National Summit on School Leadership: Crediting the Past, Challenging the Present, and Changing the Future
What are the consequences of this teaching-learning situation when graduate students in a Department of Educational Leadership are enrolled in a course on cultural diversity? Might the words on the computer screen be completely unrelated to the humanity, personality, style, interpersonal behaviors, and dispositions of the student writing them, as Menand suggests? Or, might the detachment provide a security in which the most honest and unadulterated discourse can be shared between teacher and students, as some proponents hope? In this chapter we explore responses to this dilemma. We attempt to capture this situation in our label: "divertual learning," a neologism coupling "diversity" with the "virtual" reality of the learning situation.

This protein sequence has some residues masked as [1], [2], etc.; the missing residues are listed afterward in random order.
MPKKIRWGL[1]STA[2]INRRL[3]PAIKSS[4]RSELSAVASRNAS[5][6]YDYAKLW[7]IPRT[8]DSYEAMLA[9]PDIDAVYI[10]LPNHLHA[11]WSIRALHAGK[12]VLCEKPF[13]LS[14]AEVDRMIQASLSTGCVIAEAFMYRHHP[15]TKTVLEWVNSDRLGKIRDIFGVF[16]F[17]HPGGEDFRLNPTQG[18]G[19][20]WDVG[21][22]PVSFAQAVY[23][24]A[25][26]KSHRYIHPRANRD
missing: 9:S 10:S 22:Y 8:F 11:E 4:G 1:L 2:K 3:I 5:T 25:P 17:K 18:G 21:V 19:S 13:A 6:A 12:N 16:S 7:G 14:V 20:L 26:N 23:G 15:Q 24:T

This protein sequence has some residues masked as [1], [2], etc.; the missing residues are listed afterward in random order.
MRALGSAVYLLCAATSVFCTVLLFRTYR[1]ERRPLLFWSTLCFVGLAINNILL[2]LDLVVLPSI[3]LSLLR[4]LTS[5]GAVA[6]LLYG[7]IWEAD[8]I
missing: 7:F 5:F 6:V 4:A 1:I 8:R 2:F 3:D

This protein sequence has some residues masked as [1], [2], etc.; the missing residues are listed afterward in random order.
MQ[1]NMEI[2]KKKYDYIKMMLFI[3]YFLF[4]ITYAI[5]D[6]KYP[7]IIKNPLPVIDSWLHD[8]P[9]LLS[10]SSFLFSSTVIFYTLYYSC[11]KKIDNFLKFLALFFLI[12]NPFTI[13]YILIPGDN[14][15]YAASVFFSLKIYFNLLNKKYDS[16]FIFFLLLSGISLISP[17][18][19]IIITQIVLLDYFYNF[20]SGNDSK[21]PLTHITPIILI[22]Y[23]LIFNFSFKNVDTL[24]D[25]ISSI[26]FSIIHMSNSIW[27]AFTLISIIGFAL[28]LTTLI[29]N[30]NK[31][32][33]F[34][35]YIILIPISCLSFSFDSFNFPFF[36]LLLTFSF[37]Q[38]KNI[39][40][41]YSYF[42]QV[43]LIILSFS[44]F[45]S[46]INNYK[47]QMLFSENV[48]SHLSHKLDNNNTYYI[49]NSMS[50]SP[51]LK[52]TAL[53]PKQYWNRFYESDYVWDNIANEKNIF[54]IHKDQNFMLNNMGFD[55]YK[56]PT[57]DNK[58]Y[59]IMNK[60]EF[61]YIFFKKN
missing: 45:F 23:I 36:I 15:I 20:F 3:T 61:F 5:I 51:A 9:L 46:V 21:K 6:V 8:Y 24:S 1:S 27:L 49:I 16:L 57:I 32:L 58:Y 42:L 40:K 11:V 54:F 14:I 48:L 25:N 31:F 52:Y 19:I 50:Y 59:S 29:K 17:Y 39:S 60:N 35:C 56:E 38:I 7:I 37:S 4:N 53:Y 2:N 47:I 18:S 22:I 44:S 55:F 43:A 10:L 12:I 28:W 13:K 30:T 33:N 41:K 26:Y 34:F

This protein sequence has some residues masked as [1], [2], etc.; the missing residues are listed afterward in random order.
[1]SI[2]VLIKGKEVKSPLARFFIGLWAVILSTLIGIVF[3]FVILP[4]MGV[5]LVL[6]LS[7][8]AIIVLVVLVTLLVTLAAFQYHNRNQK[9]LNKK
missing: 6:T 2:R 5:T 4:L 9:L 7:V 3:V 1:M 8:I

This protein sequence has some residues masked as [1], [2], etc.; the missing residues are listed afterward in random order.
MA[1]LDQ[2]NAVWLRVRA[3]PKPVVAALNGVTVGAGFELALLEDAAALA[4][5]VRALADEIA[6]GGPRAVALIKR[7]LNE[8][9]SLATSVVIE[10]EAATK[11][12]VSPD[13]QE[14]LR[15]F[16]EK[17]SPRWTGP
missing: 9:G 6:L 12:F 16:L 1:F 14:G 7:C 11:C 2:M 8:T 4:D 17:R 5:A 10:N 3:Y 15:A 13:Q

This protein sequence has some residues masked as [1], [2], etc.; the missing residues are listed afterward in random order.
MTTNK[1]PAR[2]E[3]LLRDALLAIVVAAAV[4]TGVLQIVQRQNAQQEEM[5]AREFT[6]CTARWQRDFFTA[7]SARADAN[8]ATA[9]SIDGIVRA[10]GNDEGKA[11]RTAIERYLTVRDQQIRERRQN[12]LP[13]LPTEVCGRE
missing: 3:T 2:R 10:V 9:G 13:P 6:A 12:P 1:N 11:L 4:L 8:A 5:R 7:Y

Copyright © 2005, Rowman & Littlefield. All rights reserved. Please contact the publisher for permission to copy, distribute or reprint.
Rowman & Littlefield
Place of Publication
Ridenour, Carolyn; Simmons, A. Llewellyn; Ilg, Timothy J.; and Place, A. William, "'Divertual' Learning in Education Leadership: Implications of Teaching Cultural Diversity Online vs. Face to Face" (2005). Educational Leadership Faculty Publications. 114.
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